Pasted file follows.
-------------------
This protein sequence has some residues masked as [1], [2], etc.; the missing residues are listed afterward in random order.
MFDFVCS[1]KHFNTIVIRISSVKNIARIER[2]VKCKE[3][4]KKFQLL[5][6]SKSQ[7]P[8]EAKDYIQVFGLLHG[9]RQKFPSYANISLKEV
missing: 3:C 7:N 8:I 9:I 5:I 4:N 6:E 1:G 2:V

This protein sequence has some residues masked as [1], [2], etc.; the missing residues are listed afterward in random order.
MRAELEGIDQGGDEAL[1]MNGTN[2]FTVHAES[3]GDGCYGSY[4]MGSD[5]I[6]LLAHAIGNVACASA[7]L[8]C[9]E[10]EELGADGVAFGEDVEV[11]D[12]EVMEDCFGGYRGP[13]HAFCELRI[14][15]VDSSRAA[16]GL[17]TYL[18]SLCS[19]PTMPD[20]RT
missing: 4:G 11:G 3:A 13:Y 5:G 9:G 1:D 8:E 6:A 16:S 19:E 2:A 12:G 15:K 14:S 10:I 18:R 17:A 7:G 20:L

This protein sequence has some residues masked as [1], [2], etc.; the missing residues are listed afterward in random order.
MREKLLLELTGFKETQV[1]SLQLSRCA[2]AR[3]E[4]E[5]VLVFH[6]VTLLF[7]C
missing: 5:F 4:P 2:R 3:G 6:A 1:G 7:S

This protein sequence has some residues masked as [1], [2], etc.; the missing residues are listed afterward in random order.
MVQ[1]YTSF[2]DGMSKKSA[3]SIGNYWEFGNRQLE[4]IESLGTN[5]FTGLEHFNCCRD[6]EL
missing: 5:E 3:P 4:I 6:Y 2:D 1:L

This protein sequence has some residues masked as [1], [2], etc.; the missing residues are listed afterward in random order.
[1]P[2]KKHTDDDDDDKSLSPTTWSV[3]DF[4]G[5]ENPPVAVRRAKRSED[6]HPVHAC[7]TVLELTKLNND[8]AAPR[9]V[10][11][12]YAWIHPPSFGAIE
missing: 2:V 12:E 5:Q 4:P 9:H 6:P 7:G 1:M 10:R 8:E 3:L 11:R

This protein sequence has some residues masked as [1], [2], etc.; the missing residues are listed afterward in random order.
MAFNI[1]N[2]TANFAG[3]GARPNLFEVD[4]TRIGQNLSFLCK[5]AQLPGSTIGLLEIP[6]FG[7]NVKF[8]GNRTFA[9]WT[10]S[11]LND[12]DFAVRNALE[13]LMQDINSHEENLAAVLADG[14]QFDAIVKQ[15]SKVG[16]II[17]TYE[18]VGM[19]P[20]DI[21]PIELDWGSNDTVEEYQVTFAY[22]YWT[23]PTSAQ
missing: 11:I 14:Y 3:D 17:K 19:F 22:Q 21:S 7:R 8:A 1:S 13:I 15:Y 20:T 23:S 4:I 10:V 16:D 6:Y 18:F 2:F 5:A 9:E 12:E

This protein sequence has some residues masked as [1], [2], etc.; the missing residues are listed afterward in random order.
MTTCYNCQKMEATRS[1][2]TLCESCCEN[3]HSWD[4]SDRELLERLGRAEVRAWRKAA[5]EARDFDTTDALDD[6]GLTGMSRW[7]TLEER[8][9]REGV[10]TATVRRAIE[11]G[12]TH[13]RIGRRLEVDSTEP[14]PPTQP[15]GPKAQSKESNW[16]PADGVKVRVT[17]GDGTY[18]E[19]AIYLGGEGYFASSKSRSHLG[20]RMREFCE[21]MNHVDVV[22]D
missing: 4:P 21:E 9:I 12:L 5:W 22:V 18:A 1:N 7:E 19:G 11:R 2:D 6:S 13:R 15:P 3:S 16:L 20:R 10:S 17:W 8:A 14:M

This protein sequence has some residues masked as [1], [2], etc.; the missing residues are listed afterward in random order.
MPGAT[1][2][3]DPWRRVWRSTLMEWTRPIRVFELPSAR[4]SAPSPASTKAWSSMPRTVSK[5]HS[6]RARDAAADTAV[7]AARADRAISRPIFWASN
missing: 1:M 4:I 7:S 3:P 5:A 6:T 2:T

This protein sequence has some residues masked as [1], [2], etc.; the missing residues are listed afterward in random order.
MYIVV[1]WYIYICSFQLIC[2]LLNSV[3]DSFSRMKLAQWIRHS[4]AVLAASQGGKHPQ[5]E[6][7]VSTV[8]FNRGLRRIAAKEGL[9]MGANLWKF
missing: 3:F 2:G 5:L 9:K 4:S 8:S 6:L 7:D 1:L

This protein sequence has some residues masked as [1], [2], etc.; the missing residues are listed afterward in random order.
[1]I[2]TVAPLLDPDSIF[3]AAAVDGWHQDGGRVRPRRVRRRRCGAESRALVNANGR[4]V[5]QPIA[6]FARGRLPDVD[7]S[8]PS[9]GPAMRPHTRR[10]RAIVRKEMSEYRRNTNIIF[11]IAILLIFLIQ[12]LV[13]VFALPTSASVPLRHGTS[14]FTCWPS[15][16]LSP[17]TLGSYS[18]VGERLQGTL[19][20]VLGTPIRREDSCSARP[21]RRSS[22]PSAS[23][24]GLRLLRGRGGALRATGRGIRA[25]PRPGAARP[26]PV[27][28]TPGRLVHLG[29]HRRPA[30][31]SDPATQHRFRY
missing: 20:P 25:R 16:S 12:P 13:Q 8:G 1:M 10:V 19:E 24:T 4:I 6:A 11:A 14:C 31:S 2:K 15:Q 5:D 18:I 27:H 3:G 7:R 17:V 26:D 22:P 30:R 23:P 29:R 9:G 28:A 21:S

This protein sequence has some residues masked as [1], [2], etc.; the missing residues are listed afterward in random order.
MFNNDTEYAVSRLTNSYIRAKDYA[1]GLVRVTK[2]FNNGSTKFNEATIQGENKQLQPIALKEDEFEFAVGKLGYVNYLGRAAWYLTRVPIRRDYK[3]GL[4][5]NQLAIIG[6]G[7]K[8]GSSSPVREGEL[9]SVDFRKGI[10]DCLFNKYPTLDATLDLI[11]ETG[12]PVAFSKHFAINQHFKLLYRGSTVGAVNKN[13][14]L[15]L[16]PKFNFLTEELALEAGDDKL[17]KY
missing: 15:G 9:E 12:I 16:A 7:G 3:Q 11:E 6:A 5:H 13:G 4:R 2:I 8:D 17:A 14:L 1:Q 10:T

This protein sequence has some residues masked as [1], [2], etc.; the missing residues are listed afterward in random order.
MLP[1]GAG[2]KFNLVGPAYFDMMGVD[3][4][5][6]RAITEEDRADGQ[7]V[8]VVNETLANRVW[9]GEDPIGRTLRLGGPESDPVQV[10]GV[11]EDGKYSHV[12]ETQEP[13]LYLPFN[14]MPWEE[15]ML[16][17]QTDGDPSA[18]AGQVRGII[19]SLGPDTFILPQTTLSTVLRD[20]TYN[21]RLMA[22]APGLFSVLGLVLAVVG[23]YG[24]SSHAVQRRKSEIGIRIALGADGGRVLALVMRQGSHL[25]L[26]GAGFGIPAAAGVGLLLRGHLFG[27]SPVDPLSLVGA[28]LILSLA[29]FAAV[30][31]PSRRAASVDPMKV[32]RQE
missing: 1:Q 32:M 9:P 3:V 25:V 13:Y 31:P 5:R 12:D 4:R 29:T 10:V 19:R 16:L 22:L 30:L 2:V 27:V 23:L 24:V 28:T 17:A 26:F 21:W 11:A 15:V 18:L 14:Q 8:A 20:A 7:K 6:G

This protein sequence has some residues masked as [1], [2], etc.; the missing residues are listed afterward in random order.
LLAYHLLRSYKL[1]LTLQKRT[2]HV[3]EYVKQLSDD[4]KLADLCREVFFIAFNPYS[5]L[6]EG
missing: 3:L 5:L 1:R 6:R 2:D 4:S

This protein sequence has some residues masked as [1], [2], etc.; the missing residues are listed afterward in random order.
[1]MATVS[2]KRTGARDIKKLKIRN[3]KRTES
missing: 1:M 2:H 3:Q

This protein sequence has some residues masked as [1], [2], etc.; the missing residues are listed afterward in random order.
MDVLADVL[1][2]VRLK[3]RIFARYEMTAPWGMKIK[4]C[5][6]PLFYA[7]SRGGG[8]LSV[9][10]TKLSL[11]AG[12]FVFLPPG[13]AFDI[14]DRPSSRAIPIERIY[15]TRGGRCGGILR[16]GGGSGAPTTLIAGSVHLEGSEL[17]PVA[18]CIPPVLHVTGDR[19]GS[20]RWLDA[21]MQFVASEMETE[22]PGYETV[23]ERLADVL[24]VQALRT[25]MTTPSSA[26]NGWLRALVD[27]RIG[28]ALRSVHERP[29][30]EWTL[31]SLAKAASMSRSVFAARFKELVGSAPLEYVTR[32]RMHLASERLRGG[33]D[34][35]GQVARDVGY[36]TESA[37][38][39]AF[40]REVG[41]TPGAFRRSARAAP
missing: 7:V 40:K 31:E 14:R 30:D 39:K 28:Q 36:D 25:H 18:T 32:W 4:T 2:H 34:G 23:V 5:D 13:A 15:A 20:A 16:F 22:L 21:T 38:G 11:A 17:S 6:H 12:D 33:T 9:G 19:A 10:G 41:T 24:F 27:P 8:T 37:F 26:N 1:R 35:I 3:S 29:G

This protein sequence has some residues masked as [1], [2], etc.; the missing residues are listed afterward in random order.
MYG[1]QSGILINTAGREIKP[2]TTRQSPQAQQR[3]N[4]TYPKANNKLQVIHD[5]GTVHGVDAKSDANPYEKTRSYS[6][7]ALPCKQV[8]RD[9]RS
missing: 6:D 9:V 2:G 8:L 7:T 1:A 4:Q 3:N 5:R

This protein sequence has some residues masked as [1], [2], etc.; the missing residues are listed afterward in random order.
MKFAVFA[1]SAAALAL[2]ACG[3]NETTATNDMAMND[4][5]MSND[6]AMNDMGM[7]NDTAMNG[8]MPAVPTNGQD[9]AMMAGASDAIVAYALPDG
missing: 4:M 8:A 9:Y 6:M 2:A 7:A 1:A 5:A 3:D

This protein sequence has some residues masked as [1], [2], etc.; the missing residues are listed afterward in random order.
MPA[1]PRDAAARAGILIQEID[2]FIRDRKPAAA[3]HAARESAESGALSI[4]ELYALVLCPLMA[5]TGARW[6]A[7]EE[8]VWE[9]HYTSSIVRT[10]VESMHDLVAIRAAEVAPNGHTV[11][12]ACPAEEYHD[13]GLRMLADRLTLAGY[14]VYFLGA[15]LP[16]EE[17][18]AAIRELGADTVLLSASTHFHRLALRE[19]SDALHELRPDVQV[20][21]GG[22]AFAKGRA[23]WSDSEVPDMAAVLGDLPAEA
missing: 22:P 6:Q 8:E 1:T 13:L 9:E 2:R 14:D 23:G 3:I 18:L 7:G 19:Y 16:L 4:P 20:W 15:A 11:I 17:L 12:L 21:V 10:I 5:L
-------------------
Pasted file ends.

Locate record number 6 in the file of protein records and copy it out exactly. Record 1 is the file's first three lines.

This protein sequence has some residues masked as [1], [2], etc.; the missing residues are listed afterward in random order.
MAFNI[1]N[2]TANFAG[3]GARPNLFEVD[4]TRIGQNLSFLCK[5]AQLPGSTIGLLEIP[6]FG[7]NVKF[8]GNRTFA[9]WT[10]S[11]LND[12]DFAVRNALE[13]LMQDINSHEENLAAVLADG[14]QFDAIVKQ[15]SKVG[16]II[17]TYE[18]VGM[19]P[20]DI[21]PIELDWGSNDTVEEYQVTFAY[22]YWT[23]PTSAQ
missing: 11:I 14:Y 3:D 17:K 19:F 22:Q 21:S 7:R 8:A 1:S 13:I 15:Y 20:T 23:S 4:I 10:V 16:D 6:Y 18:F 2:F 5:A 9:E 12:E